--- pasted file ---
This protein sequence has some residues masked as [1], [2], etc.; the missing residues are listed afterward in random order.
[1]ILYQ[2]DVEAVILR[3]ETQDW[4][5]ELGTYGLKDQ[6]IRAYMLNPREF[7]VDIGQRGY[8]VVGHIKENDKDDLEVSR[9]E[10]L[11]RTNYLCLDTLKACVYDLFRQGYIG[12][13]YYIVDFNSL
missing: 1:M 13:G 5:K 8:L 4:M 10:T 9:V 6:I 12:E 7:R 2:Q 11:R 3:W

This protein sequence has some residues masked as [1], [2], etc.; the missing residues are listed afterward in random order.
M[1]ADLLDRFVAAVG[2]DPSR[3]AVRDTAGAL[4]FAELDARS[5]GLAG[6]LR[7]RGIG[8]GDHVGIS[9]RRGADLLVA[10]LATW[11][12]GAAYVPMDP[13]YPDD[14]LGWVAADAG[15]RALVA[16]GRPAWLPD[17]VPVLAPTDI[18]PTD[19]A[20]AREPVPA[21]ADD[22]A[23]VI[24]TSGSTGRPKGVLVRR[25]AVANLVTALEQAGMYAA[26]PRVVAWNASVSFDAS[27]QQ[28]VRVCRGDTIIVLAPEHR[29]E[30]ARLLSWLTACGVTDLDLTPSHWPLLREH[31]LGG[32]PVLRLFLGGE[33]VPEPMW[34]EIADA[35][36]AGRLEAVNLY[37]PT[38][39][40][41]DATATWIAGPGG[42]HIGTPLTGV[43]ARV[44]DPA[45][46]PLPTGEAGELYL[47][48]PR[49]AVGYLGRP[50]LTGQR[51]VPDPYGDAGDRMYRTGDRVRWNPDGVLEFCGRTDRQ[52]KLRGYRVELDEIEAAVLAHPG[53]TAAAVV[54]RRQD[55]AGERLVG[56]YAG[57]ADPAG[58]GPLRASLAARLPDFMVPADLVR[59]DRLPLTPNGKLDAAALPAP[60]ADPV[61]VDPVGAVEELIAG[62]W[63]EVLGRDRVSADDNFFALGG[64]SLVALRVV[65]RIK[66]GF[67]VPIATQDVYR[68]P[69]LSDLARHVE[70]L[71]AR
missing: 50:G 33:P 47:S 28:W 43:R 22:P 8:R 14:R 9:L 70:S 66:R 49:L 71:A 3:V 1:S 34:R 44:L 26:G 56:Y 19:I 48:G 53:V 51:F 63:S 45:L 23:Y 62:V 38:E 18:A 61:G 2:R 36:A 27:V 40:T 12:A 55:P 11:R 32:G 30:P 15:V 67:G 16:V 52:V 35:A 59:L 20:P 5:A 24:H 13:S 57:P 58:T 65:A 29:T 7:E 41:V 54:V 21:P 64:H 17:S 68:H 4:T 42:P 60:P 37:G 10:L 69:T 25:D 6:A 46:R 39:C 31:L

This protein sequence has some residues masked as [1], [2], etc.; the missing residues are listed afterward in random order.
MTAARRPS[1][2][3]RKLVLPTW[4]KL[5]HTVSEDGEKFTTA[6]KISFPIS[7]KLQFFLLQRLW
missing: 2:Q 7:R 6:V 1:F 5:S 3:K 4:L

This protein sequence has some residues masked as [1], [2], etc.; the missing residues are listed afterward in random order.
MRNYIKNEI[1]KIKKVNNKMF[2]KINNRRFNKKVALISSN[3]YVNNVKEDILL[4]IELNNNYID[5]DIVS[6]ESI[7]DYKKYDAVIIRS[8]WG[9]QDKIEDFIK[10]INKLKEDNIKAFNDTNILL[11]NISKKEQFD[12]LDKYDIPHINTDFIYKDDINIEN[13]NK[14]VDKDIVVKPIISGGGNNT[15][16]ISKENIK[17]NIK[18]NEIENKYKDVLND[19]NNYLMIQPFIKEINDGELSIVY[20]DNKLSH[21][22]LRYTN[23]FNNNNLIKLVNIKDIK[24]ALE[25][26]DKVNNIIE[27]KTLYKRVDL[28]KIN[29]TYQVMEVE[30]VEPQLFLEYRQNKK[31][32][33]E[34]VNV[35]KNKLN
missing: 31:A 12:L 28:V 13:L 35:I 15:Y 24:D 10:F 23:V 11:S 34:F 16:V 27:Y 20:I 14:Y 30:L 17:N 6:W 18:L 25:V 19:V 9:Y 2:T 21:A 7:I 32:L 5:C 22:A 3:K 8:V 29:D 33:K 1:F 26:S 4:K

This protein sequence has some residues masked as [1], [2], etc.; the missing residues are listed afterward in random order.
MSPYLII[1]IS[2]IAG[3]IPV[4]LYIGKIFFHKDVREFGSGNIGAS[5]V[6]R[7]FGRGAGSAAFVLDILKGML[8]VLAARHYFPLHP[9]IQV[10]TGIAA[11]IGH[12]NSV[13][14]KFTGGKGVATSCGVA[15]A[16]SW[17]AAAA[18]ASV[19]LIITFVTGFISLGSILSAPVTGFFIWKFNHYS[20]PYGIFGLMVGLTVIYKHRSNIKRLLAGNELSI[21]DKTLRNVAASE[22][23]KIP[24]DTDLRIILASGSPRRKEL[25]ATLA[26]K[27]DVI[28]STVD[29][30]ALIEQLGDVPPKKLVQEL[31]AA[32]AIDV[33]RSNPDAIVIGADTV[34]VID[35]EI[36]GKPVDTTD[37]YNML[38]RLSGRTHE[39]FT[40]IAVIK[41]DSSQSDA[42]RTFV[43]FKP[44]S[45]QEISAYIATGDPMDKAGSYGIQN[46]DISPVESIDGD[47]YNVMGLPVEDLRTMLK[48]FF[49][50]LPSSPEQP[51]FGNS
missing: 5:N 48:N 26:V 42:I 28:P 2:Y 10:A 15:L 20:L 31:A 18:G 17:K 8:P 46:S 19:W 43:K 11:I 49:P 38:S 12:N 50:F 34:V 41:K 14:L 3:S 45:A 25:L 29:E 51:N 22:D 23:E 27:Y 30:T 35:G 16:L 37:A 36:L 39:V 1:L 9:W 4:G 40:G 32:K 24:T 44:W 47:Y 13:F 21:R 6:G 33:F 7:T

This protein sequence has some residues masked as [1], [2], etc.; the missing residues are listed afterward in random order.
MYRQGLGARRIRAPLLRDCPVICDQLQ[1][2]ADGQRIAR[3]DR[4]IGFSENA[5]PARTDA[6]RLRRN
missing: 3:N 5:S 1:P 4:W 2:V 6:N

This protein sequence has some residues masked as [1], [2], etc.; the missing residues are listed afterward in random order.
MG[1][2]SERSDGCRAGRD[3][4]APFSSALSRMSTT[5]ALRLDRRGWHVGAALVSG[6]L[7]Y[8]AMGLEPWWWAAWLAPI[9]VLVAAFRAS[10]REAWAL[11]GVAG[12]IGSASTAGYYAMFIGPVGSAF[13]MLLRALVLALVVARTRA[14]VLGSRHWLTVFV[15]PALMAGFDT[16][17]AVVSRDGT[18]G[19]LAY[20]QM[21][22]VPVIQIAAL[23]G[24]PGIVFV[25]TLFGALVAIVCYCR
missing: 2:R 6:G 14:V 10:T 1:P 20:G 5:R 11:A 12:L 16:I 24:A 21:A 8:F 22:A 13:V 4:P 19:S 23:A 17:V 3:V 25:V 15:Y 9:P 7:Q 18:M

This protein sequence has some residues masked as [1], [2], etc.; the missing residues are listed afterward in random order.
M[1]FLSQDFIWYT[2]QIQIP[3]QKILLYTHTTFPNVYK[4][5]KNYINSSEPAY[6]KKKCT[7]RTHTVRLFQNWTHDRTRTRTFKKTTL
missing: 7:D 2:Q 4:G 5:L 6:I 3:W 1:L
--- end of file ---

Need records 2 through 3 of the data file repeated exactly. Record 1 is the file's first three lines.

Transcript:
This protein sequence has some residues masked as [1], [2], etc.; the missing residues are listed afterward in random order.
M[1]ADLLDRFVAAVG[2]DPSR[3]AVRDTAGAL[4]FAELDARS[5]GLAG[6]LR[7]RGIG[8]GDHVGIS[9]RRGADLLVA[10]LATW[11][12]GAAYVPMDP[13]YPDD[14]LGWVAADAG[15]RALVA[16]GRPAWLPD[17]VPVLAPTDI[18]PTD[19]A[20]AREPVPA[21]ADD[22]A[23]VI[24]TSGSTGRPKGVLVRR[25]AVANLVTALEQAGMYAA[26]PRVVAWNASVSFDAS[27]QQ[28]VRVCRGDTIIVLAPEHR[29]E[30]ARLLSWLTACGVTDLDLTPSHWPLLREH[31]LGG[32]PVLRLFLGGE[33]VPEPMW[34]EIADA[35][36]AGRLEAVNLY[37]PT[38][39][40][41]DATATWIAGPGG[42]HIGTPLTGV[43]ARV[44]DPA[45][46]PLPTGEAGELYL[47][48]PR[49]AVGYLGRP[50]LTGQR[51]VPDPYGDAGDRMYRTGDRVRWNPDGVLEFCGRTDRQ[52]KLRGYRVELDEIEAAVLAHPG[53]TAAAVV[54]RRQD[55]AGERLVG[56]YAG[57]ADPAG[58]GPLRASLAARLPDFMVPADLVR[59]DRLPLTPNGKLDAAALPAP[60]ADPV[61]VDPVGAVEELIAG[62]W[63]EVLGRDRVSADDNFFALGG[64]SLVALRVV[65]RIK[66]GF[67]VPIATQDVYR[68]P[69]LSDLARHVE[70]L[71]AR
missing: 50:G 33:P 47:S 28:W 43:R 22:P 8:R 14:R 9:L 70:S 66:R 49:L 71:A 3:V 1:S 34:R 44:L 26:G 56:Y 19:I 48:G 53:V 51:F 63:S 45:L 23:Y 62:V 38:E 18:A 61:G 2:R 36:A 27:V 40:T 12:A 55:P 11:R 32:G 30:P 15:V 67:G 16:V 52:V 35:A 59:L 20:P 5:A 24:H 13:S 57:P 58:T 65:A 29:T 7:E 41:V 54:V 21:P 64:H 17:S 68:H 4:T 42:P 60:P 37:G 10:L 69:T 25:D 6:A 46:R 39:C 31:L

This protein sequence has some residues masked as [1], [2], etc.; the missing residues are listed afterward in random order.
MTAARRPS[1][2][3]RKLVLPTW[4]KL[5]HTVSEDGEKFTTA[6]KISFPIS[7]KLQFFLLQRLW
missing: 2:Q 7:R 6:V 1:F 5:S 3:K 4:L